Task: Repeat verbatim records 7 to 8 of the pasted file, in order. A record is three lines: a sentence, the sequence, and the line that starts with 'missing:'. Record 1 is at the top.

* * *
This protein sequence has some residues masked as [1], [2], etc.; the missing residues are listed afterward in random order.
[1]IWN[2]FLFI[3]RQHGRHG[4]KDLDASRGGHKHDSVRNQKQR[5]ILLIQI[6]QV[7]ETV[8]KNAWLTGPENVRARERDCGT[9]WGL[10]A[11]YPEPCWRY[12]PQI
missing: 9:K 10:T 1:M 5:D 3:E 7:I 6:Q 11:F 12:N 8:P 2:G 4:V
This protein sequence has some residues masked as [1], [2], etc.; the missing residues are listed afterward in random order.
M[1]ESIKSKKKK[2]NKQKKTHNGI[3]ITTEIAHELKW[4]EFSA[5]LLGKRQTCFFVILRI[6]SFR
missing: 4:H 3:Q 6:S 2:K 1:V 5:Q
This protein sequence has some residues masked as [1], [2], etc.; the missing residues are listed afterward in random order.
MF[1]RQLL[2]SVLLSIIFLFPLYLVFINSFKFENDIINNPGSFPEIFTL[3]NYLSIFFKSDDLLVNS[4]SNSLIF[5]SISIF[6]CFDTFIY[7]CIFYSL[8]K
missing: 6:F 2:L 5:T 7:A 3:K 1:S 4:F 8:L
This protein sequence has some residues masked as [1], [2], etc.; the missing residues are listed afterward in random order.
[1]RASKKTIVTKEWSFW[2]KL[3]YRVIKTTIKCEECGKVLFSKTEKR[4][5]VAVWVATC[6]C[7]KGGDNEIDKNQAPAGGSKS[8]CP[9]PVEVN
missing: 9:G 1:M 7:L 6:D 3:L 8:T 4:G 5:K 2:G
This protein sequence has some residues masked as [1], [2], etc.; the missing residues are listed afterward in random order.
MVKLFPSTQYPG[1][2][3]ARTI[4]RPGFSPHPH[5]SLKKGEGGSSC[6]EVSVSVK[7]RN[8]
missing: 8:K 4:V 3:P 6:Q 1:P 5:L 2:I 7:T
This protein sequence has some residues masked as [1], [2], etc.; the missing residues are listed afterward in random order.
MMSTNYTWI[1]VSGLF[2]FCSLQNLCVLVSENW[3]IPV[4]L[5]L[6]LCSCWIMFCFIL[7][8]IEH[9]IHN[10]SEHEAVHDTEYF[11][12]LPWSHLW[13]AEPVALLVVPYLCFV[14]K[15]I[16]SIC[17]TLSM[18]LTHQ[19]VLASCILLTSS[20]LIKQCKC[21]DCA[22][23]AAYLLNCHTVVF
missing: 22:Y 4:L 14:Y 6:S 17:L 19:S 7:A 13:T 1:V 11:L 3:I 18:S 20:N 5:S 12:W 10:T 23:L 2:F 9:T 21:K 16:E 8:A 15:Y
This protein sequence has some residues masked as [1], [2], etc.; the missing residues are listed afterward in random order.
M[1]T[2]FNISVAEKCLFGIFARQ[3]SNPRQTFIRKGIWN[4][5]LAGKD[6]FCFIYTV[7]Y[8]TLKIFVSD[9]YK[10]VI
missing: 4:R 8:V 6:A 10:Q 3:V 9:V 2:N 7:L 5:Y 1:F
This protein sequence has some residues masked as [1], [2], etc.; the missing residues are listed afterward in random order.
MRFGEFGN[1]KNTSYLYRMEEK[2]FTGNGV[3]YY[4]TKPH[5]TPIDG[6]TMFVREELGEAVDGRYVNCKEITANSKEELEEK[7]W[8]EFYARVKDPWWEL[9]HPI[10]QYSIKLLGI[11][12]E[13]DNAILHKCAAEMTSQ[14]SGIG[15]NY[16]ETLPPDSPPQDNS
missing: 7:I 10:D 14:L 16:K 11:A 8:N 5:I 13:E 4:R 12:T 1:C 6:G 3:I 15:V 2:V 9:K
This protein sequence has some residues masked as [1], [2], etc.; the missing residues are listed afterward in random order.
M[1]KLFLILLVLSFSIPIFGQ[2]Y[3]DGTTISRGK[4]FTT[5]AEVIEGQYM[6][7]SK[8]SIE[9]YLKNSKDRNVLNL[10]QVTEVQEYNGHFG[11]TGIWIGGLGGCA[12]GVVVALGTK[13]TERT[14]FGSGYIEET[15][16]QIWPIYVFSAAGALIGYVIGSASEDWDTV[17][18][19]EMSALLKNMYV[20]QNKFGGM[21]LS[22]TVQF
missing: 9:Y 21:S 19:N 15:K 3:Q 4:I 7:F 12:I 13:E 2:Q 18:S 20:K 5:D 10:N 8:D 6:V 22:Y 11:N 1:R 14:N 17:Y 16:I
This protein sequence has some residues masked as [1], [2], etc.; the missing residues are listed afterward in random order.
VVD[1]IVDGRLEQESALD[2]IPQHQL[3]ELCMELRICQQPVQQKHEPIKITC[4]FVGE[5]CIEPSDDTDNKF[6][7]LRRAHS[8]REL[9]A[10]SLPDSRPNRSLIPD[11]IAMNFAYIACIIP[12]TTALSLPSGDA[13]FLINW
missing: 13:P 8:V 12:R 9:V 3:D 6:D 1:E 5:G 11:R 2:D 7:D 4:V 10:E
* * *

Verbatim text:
This protein sequence has some residues masked as [1], [2], etc.; the missing residues are listed afterward in random order.
M[1]T[2]FNISVAEKCLFGIFARQ[3]SNPRQTFIRKGIWN[4][5]LAGKD[6]FCFIYTV[7]Y[8]TLKIFVSD[9]YK[10]VI
missing: 4:R 8:V 6:A 10:Q 3:V 9:V 2:N 7:L 5:Y 1:F
This protein sequence has some residues masked as [1], [2], etc.; the missing residues are listed afterward in random order.
MRFGEFGN[1]KNTSYLYRMEEK[2]FTGNGV[3]YY[4]TKPH[5]TPIDG[6]TMFVREELGEAVDGRYVNCKEITANSKEELEEK[7]W[8]EFYARVKDPWWEL[9]HPI[10]QYSIKLLGI[11][12]E[13]DNAILHKCAAEMTSQ[14]SGIG[15]NY[16]ETLPPDSPPQDNS
missing: 7:I 10:D 14:L 16:K 11:A 8:N 5:I 13:E 4:R 12:T 1:C 6:G 3:I 15:V 2:V 9:K